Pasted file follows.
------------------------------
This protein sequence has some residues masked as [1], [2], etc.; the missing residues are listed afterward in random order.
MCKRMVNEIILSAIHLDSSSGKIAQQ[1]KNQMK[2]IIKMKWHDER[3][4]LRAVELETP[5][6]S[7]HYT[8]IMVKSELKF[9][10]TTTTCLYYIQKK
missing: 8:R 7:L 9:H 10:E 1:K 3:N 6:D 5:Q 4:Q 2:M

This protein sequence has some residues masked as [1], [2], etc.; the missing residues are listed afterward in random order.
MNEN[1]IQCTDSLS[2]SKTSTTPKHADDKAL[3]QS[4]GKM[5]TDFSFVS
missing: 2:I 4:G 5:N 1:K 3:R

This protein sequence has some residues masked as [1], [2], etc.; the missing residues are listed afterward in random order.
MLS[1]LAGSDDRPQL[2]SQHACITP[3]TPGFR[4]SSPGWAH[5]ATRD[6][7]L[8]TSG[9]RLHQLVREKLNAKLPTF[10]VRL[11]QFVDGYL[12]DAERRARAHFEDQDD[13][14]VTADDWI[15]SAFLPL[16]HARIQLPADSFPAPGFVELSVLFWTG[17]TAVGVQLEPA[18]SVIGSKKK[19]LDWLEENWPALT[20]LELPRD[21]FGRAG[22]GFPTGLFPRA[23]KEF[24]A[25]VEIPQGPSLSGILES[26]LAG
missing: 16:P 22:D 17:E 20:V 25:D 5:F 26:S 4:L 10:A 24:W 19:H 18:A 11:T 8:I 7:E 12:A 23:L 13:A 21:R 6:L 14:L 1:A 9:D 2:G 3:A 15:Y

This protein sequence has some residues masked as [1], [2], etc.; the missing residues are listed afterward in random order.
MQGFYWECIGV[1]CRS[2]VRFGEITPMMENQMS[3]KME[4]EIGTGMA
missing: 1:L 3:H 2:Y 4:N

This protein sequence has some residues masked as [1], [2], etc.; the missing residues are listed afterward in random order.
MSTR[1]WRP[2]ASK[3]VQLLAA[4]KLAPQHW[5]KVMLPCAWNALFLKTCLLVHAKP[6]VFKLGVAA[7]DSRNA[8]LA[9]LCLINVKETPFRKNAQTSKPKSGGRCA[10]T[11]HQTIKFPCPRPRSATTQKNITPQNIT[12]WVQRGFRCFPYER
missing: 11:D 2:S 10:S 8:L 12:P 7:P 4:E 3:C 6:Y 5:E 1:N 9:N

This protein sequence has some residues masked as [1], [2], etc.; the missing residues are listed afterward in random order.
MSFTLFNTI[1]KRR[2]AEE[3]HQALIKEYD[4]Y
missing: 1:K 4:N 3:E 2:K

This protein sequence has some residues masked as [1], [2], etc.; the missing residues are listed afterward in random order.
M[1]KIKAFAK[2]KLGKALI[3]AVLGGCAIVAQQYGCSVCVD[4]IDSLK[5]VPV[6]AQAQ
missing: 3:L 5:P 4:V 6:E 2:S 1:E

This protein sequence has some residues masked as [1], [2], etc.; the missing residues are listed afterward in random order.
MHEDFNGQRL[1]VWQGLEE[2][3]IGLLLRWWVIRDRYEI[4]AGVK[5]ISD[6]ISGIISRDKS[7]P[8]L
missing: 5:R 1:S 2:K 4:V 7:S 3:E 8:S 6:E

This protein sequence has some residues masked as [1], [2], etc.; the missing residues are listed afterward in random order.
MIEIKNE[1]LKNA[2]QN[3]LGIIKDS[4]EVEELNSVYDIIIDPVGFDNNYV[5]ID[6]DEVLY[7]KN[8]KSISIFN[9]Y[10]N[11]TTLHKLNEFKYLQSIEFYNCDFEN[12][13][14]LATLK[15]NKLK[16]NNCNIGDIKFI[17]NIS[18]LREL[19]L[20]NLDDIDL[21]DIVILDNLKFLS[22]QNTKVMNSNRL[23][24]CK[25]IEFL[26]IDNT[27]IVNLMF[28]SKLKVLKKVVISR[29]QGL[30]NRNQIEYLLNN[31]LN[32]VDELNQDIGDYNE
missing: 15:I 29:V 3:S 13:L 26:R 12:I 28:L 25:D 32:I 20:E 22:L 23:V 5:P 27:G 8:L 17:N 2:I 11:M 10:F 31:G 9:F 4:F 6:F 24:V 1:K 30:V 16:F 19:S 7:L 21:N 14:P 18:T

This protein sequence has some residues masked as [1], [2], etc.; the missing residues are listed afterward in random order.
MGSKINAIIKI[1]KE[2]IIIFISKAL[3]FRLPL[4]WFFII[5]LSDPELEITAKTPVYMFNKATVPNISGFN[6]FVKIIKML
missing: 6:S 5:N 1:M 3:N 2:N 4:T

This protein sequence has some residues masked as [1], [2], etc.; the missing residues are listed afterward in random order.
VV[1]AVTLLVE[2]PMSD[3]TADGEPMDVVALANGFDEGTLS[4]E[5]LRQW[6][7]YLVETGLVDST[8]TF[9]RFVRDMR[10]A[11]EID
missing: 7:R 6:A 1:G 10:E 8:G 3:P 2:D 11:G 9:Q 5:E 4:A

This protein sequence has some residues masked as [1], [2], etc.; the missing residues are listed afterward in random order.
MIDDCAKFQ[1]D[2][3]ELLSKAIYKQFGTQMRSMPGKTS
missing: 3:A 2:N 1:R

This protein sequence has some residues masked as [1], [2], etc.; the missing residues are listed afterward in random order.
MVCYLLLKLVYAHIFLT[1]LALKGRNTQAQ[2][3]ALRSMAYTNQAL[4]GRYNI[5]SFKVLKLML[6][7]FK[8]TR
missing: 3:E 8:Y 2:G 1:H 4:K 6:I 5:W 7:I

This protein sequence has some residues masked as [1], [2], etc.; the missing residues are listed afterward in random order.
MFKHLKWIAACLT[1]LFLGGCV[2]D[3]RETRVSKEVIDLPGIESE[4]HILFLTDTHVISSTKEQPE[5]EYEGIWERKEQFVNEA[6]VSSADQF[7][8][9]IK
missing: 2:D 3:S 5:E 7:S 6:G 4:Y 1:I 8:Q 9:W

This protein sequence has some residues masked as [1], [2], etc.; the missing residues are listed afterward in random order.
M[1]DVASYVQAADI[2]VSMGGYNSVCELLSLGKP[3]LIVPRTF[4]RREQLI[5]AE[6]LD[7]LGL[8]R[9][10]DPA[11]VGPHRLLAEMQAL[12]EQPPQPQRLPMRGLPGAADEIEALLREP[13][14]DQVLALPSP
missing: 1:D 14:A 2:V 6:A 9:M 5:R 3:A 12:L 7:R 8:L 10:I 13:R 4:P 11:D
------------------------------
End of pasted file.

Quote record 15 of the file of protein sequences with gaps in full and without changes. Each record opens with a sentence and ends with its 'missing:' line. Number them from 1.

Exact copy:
This protein sequence has some residues masked as [1], [2], etc.; the missing residues are listed afterward in random order.
M[1]DVASYVQAADI[2]VSMGGYNSVCELLSLGKP[3]LIVPRTF[4]RREQLI[5]AE[6]LD[7]LGL[8]R[9][10]DPA[11]VGPHRLLAEMQAL[12]EQPPQPQRLPMRGLPGAADEIEALLREP[13][14]DQVLALPSP
missing: 1:D 14:A 2:V 6:A 9:M 5:R 3:A 12:L 7:R 8:L 10:I 13:R 4:P 11:D